How To Build Community as a Freelancer
One perk of working as a freelancer is that you are on your own schedule – you don’t have to sit at a desk and can
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The household names of entrepreneurship aren’t notable by chance. Their forward-thinking approach to business has secured their place in their industry but these unique practices are eagerly adopted by the top entrepreneurs of tomorrow.
As a freelancer, solo-entrepreneur, or even someone who’s looking to build on their passion, it’s important to adopt these tactics in your own endeavors. Today’s admired entrepreneurs are innovative in their approach to productivity, how they iterate with feedback, and which efforts they prioritize as a business. Here are three key lessons from today’s top tech and corporate leaders that you can implement immediately.
Jason Fried, CEO of Basecamp, has led one of the most prominent bootstrapped companies that exist today. After 17 years, Fried has had a series of unique practices that have molded the culture of Basecamp. Of these lessons, there is one that every solo-entrepreneur and dedicated freelancer should adopt—today—and it’s about managing your attention.
Bootstrapped companies, especially those who are B2B like Basecamp, are pressed to sustain profitability from their inception. What separates the successes, like Basecamp, from the failures, of which there are too many to name? It’s their focus on efficiency.
At Basecamp, Fried promotes a culture of efficiency in a few ways. He’s said he goes “fullscreen” on nearly every app (multitasking is a no-no), and he also hides his dock on his Macbook. His general rule: embrace the power of no.
As Fried recently told Lifehacker: “I can’t stress this enough—protect your attention like you protect your friends, family, money, etc. It’s among the most valuable things you have.”
He elaborated by saying he was once an employee that couldn’t work without a multiple monitor setup. Today, he reports a drastic change (for the better!) in his work/life balance, thanks to downsizing to a single computer to which he devotes 100 percent of his attention. An advocate of the 40-hour work week, he has been stringent on where his attention goes in the workday, which helps him prioritize projects within his workload and work schedule.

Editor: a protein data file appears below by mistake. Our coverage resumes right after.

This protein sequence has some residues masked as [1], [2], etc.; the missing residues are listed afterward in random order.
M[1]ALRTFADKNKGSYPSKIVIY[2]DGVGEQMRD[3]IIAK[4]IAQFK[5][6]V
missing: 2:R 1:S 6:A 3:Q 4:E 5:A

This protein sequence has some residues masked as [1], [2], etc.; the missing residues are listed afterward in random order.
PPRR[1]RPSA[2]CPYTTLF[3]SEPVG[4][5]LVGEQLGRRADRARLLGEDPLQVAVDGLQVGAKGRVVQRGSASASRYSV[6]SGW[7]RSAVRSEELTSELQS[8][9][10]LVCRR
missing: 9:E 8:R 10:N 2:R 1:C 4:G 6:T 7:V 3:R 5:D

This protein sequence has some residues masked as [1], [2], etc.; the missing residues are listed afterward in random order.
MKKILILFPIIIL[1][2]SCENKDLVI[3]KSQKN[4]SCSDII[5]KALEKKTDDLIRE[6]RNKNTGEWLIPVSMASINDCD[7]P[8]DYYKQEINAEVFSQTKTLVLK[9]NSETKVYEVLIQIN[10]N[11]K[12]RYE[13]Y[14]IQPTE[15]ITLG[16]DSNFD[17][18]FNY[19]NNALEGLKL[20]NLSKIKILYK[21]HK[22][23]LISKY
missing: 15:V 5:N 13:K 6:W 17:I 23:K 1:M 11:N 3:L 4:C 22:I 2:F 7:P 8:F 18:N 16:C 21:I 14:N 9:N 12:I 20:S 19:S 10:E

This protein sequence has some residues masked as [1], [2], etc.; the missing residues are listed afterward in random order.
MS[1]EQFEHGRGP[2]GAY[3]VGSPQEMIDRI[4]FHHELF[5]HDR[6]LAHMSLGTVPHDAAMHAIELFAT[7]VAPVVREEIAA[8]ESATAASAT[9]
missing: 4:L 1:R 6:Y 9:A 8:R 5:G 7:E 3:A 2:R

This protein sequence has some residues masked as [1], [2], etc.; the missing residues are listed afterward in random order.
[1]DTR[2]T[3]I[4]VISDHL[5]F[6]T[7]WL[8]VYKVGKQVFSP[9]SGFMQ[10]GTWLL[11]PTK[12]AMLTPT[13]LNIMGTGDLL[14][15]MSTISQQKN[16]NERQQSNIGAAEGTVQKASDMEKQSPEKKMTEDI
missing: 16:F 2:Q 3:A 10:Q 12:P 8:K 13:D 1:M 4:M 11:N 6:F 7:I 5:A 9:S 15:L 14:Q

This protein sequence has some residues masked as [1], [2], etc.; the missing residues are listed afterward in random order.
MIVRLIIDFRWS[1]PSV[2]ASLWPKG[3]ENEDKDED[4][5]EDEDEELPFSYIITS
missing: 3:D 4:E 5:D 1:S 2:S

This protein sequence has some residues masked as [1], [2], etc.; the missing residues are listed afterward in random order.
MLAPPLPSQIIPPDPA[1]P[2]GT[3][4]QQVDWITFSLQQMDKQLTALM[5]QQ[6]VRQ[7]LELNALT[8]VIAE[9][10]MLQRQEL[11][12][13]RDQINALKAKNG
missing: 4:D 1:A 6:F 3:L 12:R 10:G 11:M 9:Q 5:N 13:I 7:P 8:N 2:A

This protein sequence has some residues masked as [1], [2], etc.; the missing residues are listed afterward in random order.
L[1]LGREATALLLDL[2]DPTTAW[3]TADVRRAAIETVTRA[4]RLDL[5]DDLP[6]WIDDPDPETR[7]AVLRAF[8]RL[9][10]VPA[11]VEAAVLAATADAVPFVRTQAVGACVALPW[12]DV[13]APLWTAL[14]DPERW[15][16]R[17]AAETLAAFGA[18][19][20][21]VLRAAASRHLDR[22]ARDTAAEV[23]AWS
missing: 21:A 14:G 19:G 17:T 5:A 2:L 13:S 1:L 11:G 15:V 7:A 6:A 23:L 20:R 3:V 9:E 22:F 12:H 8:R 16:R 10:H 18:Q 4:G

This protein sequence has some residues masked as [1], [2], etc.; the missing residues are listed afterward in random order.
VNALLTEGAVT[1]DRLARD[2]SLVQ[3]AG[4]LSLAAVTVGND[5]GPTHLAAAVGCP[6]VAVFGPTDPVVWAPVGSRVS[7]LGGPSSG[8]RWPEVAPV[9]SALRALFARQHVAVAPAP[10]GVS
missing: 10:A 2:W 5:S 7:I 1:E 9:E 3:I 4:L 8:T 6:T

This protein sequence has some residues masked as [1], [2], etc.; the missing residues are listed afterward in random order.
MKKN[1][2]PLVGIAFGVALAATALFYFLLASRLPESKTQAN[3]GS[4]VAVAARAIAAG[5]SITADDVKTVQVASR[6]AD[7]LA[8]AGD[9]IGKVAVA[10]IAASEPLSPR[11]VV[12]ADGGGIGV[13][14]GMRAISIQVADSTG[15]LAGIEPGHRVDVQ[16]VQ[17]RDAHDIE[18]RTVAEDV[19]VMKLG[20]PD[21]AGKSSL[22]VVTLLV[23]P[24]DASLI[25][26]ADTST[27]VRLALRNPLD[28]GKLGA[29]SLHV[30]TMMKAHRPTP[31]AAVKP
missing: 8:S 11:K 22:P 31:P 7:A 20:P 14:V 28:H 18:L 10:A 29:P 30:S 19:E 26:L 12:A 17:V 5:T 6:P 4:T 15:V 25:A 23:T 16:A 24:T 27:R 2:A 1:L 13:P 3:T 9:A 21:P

Contrary to popular belief, the most successful entrepreneurs are open to criticism and feedback, utilizing contrarian ideas to fuel progress and help innovate their businesses. The poster child for having thick skin? Elon Musk, who says collecting feedback is one of the driving forces behind his personal and business success.
Knowing how to take criticism is vital for the SpaceX & Tesla founder. He’s a strong believer in using employee and customer complaints or found faults to make the organization stronger. Even though all feedback isn’t actionable, gathering this information from other points of view can help you make better business decisions, whether that means implementing a new product or developing new internal processes.
Just recently Musk was able to put this practice to the test. Amid all of the Tesla praise seen often on social networks, Musk responded to a complaint that would soon have its solution just six days later. When a Tesla owner lamented about fellow consumers occupying charging spots for long periods of time at a local charging station, Musk took the feedback seriously.
In quick response, Musk fired off a personal response via Twitter: “You’re right, this is becoming an issue. Supercharger spots are meant for charging, not parking. Will take action.”
Less than a week after the customer’s initial tweet was sent, Tesla announced a new policy to introduce a fleet-wide idle fee to increase Supercharger availability. This product has likely been on the roadmap for Tesla beforehand but to fully implement this program within a week’s time is the epitome of leveraging feedback for a better customer experience.
As a self-employed worker, do you have a structured feedback loop? If so, are you using the social media atmosphere to add to your customer insight? Molding your product around the consistent concerns from your user base is important but implementing a method for iterating upon feedback is even more imperative.
Guy Kawasaki, former Chief Evangelist of Apple and now for Canva, has advised dozens of today’s leading startups and organizations from concept to smashing success. Above all Kawasaki is a proven marketing executive that has been outward with one of his principles for success: focus on the prototype.
Apply Kawasaki’s proven formula for startup success to your own endeavors. Whether it’s building a pipeline of freelance clientele or establishing your go-to-market strategy as an early stage venture, make building a stable prototype a priority.
Kawasaki’s advice, in Cliff’s Notes form: Focus only on the activities that drive positive results for your business. “If you get a prototype out and you get enough people using it, you never have to write a business plan,” says Kawasaki in Inc. “A prototype is where you separate the BS from the reality.”
Today’s top founders have given us many insights that we can apply to our own projects. Regardless of the stage your startup is in, use these three lessons to continually better your product and processes as a solopreneur.
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